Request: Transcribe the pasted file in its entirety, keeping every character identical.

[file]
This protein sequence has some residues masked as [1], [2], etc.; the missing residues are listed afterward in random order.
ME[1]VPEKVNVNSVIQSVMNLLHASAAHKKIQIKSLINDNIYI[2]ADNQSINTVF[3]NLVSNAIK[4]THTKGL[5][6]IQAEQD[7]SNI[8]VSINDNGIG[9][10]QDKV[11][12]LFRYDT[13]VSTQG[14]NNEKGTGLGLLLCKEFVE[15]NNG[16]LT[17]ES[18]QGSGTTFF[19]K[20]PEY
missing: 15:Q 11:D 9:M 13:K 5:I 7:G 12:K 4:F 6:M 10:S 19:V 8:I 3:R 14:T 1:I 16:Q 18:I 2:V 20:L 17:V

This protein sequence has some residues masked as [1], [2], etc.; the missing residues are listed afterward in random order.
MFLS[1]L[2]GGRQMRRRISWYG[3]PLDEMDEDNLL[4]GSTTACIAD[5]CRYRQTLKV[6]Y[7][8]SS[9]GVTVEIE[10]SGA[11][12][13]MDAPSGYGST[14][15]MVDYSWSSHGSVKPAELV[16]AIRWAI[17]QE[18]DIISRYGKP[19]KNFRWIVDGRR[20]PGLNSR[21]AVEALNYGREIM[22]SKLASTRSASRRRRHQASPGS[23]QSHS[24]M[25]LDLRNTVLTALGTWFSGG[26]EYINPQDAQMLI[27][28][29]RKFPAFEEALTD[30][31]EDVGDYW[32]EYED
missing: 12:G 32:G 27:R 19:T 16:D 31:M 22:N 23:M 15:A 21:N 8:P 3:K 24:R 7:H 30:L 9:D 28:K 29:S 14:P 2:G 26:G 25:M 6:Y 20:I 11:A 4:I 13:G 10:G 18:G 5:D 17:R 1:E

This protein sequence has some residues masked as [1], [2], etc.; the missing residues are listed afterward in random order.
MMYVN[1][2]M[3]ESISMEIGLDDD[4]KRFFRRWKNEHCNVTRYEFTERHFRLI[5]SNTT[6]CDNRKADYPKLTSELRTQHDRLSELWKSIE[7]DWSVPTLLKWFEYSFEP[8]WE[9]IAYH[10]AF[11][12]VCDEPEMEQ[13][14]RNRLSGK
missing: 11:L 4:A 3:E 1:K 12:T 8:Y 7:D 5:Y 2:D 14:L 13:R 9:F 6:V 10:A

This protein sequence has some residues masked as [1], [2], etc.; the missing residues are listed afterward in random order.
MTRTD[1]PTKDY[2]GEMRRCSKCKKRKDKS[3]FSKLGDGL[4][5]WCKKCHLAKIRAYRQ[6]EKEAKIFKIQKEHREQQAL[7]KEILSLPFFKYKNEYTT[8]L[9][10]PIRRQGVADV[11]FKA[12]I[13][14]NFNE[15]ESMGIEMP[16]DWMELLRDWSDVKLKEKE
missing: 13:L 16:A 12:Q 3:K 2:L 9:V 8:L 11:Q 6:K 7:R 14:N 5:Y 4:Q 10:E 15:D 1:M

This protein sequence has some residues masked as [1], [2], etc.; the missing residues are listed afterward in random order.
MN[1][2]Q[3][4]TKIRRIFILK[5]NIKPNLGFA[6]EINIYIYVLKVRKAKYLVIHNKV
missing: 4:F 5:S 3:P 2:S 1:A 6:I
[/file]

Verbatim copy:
This protein sequence has some residues masked as [1], [2], etc.; the missing residues are listed afterward in random order.
ME[1]VPEKVNVNSVIQSVMNLLHASAAHKKIQIKSLINDNIYI[2]ADNQSINTVF[3]NLVSNAIK[4]THTKGL[5][6]IQAEQD[7]SNI[8]VSINDNGIG[9][10]QDKV[11][12]LFRYDT[13]VSTQG[14]NNEKGTGLGLLLCKEFVE[15]NNG[16]LT[17]ES[18]QGSGTTFF[19]K[20]PEY
missing: 15:Q 11:D 9:M 13:K 5:I 7:G 12:K 4:F 6:M 10:S 19:V 8:I 3:R 14:T 1:I 16:Q 18:I 2:V 20:L 17:V

This protein sequence has some residues masked as [1], [2], etc.; the missing residues are listed afterward in random order.
MFLS[1]L[2]GGRQMRRRISWYG[3]PLDEMDEDNLL[4]GSTTACIAD[5]CRYRQTLKV[6]Y[7][8]SS[9]GVTVEIE[10]SGA[11][12][13]MDAPSGYGST[14][15]MVDYSWSSHGSVKPAELV[16]AIRWAI[17]QE[18]DIISRYGKP[19]KNFRWIVDGRR[20]PGLNSR[21]AVEALNYGREIM[22]SKLASTRSASRRRRHQASPGS[23]QSHS[24]M[25]LDLRNTVLTALGTWFSGG[26]EYINPQDAQMLI[27][28][29]RKFPAFEEALTD[30][31]EDVGDYW[32]EYED
missing: 12:G 32:G 27:R 19:T 16:D 31:M 22:N 23:M 15:A 21:N 8:P 3:K 24:R 7:H 30:L 9:D 28:K 29:S 14:P 2:G 26:G 25:M 6:Y 20:I 11:A 4:I 13:G 10:G 18:G 5:D 17:R 1:E

This protein sequence has some residues masked as [1], [2], etc.; the missing residues are listed afterward in random order.
MMYVN[1][2]M[3]ESISMEIGLDDD[4]KRFFRRWKNEHCNVTRYEFTERHFRLI[5]SNTT[6]CDNRKADYPKLTSELRTQHDRLSELWKSIE[7]DWSVPTLLKWFEYSFEP[8]WE[9]IAYH[10]AF[11][12]VCDEPEMEQ[13][14]RNRLSGK
missing: 11:L 4:A 3:E 1:K 12:T 8:Y 7:D 5:Y 2:D 14:L 13:R 9:F 6:V 10:A

This protein sequence has some residues masked as [1], [2], etc.; the missing residues are listed afterward in random order.
MTRTD[1]PTKDY[2]GEMRRCSKCKKRKDKS[3]FSKLGDGL[4][5]WCKKCHLAKIRAYRQ[6]EKEAKIFKIQKEHREQQAL[7]KEILSLPFFKYKNEYTT[8]L[9][10]PIRRQGVADV[11]FKA[12]I[13][14]NFNE[15]ESMGIEMP[16]DWMELLRDWSDVKLKEKE
missing: 13:L 16:A 12:Q 3:K 2:L 9:V 8:L 11:Q 6:K 7:R 14:N 5:Y 4:Q 10:E 15:D 1:M

This protein sequence has some residues masked as [1], [2], etc.; the missing residues are listed afterward in random order.
MN[1][2]Q[3][4]TKIRRIFILK[5]NIKPNLGFA[6]EINIYIYVLKVRKAKYLVIHNKV
missing: 4:F 5:S 3:P 2:S 1:A 6:I